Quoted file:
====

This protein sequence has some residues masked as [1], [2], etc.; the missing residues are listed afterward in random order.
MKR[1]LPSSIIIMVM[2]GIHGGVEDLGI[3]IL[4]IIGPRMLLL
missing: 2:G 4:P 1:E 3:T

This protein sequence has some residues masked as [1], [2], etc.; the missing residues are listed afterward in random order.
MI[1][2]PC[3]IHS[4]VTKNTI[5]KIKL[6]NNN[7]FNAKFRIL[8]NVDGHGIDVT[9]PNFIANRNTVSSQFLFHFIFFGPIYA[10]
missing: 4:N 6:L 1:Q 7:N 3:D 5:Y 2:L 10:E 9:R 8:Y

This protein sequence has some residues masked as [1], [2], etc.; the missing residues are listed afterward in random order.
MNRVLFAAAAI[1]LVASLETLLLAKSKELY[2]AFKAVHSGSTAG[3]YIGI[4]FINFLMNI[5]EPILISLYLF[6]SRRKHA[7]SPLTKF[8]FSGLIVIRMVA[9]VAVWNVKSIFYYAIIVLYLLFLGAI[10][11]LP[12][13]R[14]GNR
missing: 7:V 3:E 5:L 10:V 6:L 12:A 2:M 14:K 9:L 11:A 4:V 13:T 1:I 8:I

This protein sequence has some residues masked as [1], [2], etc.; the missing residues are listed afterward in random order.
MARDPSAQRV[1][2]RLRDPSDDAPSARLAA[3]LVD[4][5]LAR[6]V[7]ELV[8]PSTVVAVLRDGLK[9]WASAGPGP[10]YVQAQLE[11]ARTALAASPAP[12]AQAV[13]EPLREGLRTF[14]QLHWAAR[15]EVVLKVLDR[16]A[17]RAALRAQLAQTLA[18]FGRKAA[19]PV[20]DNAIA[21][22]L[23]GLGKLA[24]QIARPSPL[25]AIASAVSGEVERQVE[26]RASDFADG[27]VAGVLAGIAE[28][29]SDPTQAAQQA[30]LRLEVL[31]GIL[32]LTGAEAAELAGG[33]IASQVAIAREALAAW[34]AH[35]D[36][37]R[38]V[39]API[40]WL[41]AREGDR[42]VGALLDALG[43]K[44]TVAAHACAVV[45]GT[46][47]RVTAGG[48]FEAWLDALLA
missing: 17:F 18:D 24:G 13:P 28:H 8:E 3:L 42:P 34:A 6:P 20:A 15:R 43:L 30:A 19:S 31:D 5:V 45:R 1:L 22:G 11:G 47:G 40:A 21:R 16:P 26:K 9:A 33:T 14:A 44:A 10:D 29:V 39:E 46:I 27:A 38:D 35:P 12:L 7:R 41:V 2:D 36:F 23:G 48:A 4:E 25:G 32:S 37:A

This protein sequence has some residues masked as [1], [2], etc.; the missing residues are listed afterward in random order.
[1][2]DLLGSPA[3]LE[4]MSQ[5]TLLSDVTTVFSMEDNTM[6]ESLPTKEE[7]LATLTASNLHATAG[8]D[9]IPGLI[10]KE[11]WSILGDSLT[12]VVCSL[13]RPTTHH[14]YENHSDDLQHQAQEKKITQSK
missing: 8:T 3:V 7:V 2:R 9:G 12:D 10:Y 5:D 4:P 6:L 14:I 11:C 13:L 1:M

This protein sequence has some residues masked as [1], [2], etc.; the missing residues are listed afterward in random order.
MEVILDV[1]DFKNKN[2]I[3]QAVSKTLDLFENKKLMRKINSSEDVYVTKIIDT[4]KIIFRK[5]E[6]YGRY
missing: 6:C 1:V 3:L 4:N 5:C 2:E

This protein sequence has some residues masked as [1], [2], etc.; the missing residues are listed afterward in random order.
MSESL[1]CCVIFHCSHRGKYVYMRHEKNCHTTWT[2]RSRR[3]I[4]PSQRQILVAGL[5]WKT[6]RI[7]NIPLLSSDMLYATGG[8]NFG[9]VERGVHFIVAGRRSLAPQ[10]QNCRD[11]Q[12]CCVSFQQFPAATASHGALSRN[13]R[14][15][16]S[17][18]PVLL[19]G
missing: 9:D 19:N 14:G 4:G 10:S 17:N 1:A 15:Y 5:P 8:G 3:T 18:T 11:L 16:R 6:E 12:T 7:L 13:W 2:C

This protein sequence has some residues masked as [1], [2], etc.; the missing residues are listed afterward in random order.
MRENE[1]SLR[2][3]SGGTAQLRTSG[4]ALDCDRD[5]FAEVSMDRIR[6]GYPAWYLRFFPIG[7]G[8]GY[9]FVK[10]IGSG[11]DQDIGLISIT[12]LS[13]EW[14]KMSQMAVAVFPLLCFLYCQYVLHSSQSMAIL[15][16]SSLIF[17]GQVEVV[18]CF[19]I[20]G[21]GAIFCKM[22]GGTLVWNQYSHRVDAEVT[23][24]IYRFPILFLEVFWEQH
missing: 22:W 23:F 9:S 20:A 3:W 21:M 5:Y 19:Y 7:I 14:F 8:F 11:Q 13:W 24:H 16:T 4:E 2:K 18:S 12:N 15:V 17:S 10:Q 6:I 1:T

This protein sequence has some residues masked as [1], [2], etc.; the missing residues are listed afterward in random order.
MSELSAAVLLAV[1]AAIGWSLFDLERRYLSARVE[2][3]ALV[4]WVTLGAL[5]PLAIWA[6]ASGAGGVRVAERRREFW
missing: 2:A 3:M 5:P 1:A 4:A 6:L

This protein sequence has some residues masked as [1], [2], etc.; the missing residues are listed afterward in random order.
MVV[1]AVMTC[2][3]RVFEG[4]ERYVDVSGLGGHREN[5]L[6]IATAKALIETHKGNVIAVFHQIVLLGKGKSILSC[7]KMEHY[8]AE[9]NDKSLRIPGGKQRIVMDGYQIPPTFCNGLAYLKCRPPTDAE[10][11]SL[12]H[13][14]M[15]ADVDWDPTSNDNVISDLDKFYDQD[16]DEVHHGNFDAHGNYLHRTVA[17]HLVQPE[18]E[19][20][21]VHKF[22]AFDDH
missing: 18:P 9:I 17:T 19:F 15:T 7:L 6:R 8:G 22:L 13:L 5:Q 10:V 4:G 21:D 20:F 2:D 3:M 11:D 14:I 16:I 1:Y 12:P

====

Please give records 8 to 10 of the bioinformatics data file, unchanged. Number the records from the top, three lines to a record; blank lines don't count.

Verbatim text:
This protein sequence has some residues masked as [1], [2], etc.; the missing residues are listed afterward in random order.
MRENE[1]SLR[2][3]SGGTAQLRTSG[4]ALDCDRD[5]FAEVSMDRIR[6]GYPAWYLRFFPIG[7]G[8]GY[9]FVK[10]IGSG[11]DQDIGLISIT[12]LS[13]EW[14]KMSQMAVAVFPLLCFLYCQYVLHSSQSMAIL[15][16]SSLIF[17]GQVEVV[18]CF[19]I[20]G[21]GAIFCKM[22]GGTLVWNQYSHRVDAEVT[23][24]IYRFPILFLEVFWEQH
missing: 22:W 23:F 9:S 20:A 3:W 21:M 5:Y 19:Y 7:I 14:F 8:F 11:Q 13:W 24:H 16:T 4:E 2:K 18:S 12:N 15:V 17:S 10:Q 6:I 1:T

This protein sequence has some residues masked as [1], [2], etc.; the missing residues are listed afterward in random order.
MSELSAAVLLAV[1]AAIGWSLFDLERRYLSARVE[2][3]ALV[4]WVTLGAL[5]PLAIWA[6]ASGAGGVRVAERRREFW
missing: 2:A 3:M 5:P 1:A 4:A 6:L

This protein sequence has some residues masked as [1], [2], etc.; the missing residues are listed afterward in random order.
MVV[1]AVMTC[2][3]RVFEG[4]ERYVDVSGLGGHREN[5]L[6]IATAKALIETHKGNVIAVFHQIVLLGKGKSILSC[7]KMEHY[8]AE[9]NDKSLRIPGGKQRIVMDGYQIPPTFCNGLAYLKCRPPTDAE[10][11]SL[12]H[13][14]M[15]ADVDWDPTSNDNVISDLDKFYDQD[16]DEVHHGNFDAHGNYLHRTVA[17]HLVQPE[18]E[19][20][21]VHKF[22]AFDDH
missing: 18:P 9:I 17:T 19:F 15:T 7:L 6:R 8:G 22:L 13:L 5:Q 10:V 4:G 21:D 20:F 2:D 3:M 11:D 14:I 16:I 1:Y 12:P